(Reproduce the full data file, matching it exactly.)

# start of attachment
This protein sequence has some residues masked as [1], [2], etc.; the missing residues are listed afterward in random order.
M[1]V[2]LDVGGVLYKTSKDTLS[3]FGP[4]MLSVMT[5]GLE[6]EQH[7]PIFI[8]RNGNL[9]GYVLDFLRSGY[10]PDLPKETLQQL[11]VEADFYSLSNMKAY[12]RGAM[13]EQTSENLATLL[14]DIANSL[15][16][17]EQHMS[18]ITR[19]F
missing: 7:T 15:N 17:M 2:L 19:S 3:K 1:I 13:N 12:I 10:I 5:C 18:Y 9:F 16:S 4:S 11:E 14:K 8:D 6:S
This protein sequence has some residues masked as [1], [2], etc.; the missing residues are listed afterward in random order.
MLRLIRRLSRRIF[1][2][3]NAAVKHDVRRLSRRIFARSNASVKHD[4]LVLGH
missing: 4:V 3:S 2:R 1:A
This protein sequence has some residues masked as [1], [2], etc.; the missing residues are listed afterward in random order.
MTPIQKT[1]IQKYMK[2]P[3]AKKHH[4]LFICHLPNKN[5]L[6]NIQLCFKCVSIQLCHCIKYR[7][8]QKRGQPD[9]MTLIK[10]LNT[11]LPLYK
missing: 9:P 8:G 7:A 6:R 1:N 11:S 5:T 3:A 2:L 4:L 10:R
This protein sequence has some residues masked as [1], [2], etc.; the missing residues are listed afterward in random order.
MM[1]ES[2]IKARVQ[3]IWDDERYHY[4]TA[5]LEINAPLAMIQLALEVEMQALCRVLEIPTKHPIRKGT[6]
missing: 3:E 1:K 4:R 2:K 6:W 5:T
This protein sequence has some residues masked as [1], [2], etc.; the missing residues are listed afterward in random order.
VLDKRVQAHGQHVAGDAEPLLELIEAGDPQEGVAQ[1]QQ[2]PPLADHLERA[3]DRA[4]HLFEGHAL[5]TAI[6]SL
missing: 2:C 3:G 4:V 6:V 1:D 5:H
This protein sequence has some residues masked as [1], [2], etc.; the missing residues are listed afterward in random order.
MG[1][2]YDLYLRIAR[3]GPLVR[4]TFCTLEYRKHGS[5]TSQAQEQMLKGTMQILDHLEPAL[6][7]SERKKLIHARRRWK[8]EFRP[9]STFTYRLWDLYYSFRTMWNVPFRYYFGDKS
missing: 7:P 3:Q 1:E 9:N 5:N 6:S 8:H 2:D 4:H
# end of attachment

This protein sequence has some residues masked as [1], [2], etc.; the missing residues are listed afterward in random order.
M[1]V[2]LDVGGVLYKTSKDTLS[3]FGP[4]MLSVMT[5]GLE[6]EQH[7]PIFI[8]RNGNL[9]GYVLDFLRSGY[10]PDLPKETLQQL[11]VEADFYSLSNMKAY[12]RGAM[13]EQTSENLATLL[14]DIANSL[15][16][17]EQHMS[18]ITR[19]F
missing: 7:T 15:N 17:M 2:L 19:S 3:K 1:I 13:N 12:I 10:I 5:C 18:Y 9:F 16:S 4:S 11:E 14:K 8:D 6:S
This protein sequence has some residues masked as [1], [2], etc.; the missing residues are listed afterward in random order.
MLRLIRRLSRRIF[1][2][3]NAAVKHDVRRLSRRIFARSNASVKHD[4]LVLGH
missing: 4:V 3:S 2:R 1:A
This protein sequence has some residues masked as [1], [2], etc.; the missing residues are listed afterward in random order.
MTPIQKT[1]IQKYMK[2]P[3]AKKHH[4]LFICHLPNKN[5]L[6]NIQLCFKCVSIQLCHCIKYR[7][8]QKRGQPD[9]MTLIK[10]LNT[11]LPLYK
missing: 9:P 8:G 7:A 6:R 1:N 11:S 5:T 3:A 2:L 4:L 10:R
This protein sequence has some residues masked as [1], [2], etc.; the missing residues are listed afterward in random order.
MM[1]ES[2]IKARVQ[3]IWDDERYHY[4]TA[5]LEINAPLAMIQLALEVEMQALCRVLEIPTKHPIRKGT[6]
missing: 3:E 1:K 4:R 2:K 6:W 5:T
This protein sequence has some residues masked as [1], [2], etc.; the missing residues are listed afterward in random order.
VLDKRVQAHGQHVAGDAEPLLELIEAGDPQEGVAQ[1]QQ[2]PPLADHLERA[3]DRA[4]HLFEGHAL[5]TAI[6]SL
missing: 2:C 3:G 4:V 6:V 1:D 5:H
This protein sequence has some residues masked as [1], [2], etc.; the missing residues are listed afterward in random order.
MG[1][2]YDLYLRIAR[3]GPLVR[4]TFCTLEYRKHGS[5]TSQAQEQMLKGTMQILDHLEPAL[6][7]SERKKLIHARRRWK[8]EFRP[9]STFTYRLWDLYYSFRTMWNVPFRYYFGDKS
missing: 7:P 3:Q 1:E 9:N 5:N 6:S 8:H 2:D 4:H